What is the Global Partnership for Education?
The Global Partnership for Education (GPE) is the only global fund for education that brings together 59 developing countries with donor governments (like the UK), civil society, international organizations, students, teachers, foundations, and the private sector to achieve coordinated action to develop better education systems in the poorest countries.
How does it work?
Donor governments, like the UK, provide funds to the GPE which then gives grants to its 59 developing country partners to support their national education plans. This is a really effective way of providing aid to education, as it means all work is carried out according to an individual government’s priorities. A country can only receive funding if it has a national education plan that has been agreed with the GPE and if all partners in the country (like donor agencies, NGOs and teachers) agree to support the national plan to get children into school and learning.
The GPE also supports members to consider certain areas as priorities, such as ensuring that more girls access education, when developing their plans. The GPE’s major focus areas are girls’ education, children with disabilities, and education in conflict affected and fragile countries, as well as supporting teachers to improve the quality of education.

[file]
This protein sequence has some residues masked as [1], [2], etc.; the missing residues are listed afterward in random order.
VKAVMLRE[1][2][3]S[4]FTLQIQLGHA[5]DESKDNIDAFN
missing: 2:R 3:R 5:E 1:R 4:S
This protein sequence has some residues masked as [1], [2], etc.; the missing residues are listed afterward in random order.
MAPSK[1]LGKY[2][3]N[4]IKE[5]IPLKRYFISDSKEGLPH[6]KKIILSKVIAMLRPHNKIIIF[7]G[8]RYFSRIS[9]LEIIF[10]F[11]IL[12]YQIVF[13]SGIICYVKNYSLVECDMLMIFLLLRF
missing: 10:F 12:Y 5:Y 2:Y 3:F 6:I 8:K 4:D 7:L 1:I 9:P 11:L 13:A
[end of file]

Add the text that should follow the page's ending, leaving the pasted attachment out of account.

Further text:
In June, the Global Partnership for Education (GPE) will be asking governments to commit $3.5 billion for its next round of funding from 2015-2018.
It is critical that the UK continues its leading role in support of the GPE by maintaining the 25% it commits to the overall fund – for the next four years the fund needs the UK to give £525 million. This will pressure other countries into committing to the GPE fund, and influence developing country partners to commit even more of their own budgets to education.
The UK government can help get 29 million children a good education by 2018 if it commits to funding the GPE. Take action now and write to the UK government about the importance of funding education and the GPE